Third-party research conducted through Harris Interactive in January reported that over 70% of Logo viewers said they are more likely to buy a brand if it is advertised on that network versus on any other non-pay channel. Sherman believes that is the sign of an underserved audience that pays very close attention to who is marketing to them.

Logo advertisers include auto manufacturers like General Motors Co., Saturn Corp. and Subaru of America Inc., along with American Express Co., Motorola Inc. and major Hollywood movie studios.


Logo launched 10 original shows this year, which Sherman says helped the audience connect with the network. “We’ve got a ton of great programming and we are extremely proud of the connection we’ve built with our audience in such a short period of time.”

Four additional shows were recently given the production greenlight:

  • The Service is a one hour drama that looks at the complicated life of enlisted gays and lesbians on an active military base on the Pacific Ocean.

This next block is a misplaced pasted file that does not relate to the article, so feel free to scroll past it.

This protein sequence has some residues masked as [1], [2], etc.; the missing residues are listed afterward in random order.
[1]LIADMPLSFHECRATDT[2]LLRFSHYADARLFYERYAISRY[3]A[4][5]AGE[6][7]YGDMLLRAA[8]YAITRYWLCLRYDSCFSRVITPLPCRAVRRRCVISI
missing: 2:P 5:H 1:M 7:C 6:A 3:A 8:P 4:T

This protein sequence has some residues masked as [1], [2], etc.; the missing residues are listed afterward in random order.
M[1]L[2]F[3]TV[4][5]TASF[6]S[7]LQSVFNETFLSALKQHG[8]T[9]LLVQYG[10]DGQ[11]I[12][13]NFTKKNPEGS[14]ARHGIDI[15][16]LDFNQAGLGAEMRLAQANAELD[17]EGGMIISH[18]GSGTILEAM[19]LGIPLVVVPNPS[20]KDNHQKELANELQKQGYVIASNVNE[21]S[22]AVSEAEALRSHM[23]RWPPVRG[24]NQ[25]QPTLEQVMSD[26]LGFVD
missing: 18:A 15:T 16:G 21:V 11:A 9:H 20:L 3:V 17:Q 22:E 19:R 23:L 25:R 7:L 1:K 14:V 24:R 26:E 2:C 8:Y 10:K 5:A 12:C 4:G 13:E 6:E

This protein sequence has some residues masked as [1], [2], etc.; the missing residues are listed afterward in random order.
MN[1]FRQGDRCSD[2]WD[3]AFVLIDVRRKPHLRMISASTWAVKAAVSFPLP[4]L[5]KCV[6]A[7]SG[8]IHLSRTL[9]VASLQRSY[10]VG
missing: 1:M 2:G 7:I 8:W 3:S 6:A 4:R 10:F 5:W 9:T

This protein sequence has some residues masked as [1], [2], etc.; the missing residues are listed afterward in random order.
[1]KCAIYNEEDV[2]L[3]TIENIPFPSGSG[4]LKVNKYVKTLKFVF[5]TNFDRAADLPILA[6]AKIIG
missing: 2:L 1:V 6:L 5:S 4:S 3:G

• Sordid Lives: The Series is a prequel to the play and cult film Sordid Lives. This half-hour comedy follows an eccentric Texas family whose intertwining off-kilter lives ultimately lead to the death of the family matriarch.
  • That Gay Ghost, from Maverick Television, is a half-hour situation comedy pilot about the lives of the conservative Carson family who move to San Francisco and find that their lives are changed forever when they discover Cosmo, a gay ghost living in the closet of their new home.
  • Reconnection, a half-hour reality series, gives participants an opportunity to confront friends and loved ones who disowned them because of their sexuality.

CBS will cover this month’s Gay Games in Chicago for Logo through its partnership with the network called “CBS News on Logo.”

Some 10,000 athletes from all over the world are expected to compete in the games, which will be held July 15-22.